In Wednesday’s game against Oakland, Lawrie hit the first grand slam of his nascent big league career, and was met with enthusiasm from teammates both as he crossed the plate and once he returned to the dugout, where he emphatically gave high fives and flung his helmet. (Watch it here.)
A touch too exuberant? Perhaps, but the kid is entitled to his moment. Even the A’s recognized that much, and let it go uncontested.
Two innings later, however, when Lawrie scored from second on a single to make it 8-4, then exulted as he crossed the plate, it appeared to cross the A’s line. Oakland reliever Jordan Norberto drilled Escobar with his next pitch, and dugouts emptied, though no punches were thrown.
The likely root of the problem is not so much the celebrations themselves as the tenure of the guy at their center. Lawrie has been in the big leagues less than a week, and the Code stipulates that players earn whatever leeway they’re given—a process that takes time. (Cincinnati’s Jordan Smith learned this lesson last year, as it pertains to umpires.) The fact that Lawrie is one of the game’s more heralded prospects probably works against him in this regard.
“I probably wouldn’t have chosen to celebrate it that way,” said reliever Craig Breslow, whose pitch Lawrie hit for the grand slam, in the San Francisco Chronicle.
It’s one of those things that doesn’t make much sense from the outside, and occasionally doesn’t make sense from the inside, either.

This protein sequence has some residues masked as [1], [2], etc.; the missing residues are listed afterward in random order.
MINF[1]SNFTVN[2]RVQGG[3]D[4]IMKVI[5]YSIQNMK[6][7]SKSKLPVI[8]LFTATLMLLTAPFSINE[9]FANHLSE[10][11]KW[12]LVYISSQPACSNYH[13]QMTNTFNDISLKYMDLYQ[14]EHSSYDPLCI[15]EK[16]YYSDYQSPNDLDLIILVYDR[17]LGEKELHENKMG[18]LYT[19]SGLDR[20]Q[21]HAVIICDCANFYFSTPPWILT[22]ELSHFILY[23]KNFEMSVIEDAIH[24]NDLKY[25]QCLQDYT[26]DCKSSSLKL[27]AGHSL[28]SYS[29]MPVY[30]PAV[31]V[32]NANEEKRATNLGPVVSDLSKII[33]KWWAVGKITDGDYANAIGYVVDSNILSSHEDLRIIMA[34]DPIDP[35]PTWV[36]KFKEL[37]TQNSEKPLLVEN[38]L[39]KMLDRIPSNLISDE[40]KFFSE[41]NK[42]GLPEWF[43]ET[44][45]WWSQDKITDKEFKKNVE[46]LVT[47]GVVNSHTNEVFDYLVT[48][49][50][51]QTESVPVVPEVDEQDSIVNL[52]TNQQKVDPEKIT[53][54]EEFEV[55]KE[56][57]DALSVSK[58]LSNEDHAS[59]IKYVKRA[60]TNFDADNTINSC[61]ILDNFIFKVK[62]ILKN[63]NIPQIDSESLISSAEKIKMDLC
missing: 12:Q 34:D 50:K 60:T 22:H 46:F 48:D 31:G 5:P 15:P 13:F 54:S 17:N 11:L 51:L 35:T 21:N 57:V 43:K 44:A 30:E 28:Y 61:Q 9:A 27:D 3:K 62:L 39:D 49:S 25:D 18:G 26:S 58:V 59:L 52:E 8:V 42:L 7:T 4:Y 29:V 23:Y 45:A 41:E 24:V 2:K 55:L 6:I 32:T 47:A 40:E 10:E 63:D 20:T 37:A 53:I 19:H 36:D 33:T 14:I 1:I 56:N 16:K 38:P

Steve Lyons recalls playing center field early during his rookie season, and calling off the right- and left-fielders on various fly balls, only to have them step in front of him to make the catch. Lyons was abiding by the rule of thumb that corner outfielders defer to the center fielder, but teammate Reid Nichols set him straight, telling Lyons that he had to “gain their respect.” Said Lyons: “I’m like, ‘While I’m gaining their respect, are we going to fuck up a few balls in left and right field?”
During Sparky Lyle’s rookie year with the Red Sox, he twice shook off catcher Elston Howard en route to walking a batter, and was promptly removed by manager Dick Williams. Recounted Lyle in “The Bronx Zoo”: “After the game (Carl Yazstrzemski) cornered me in the locker room and said, ‘I want to know one thing. How can a guy who’s been in the big leagues two weeks shake off a guy who’s been catching fourteen years?’ ”
These are examples featuring teammates. When it’s an opponent who sees a rookie overstepping his bounds . . . well, suffice it to say that Yuni Escobar doesn’t end up all that pleased. Lawrie takes pride in his enthusiasm, and it’s certainly worked in his favor in his ascension through the minors.
Part of his initiation into the big leagues is learning that not everybody he encounters shares that view.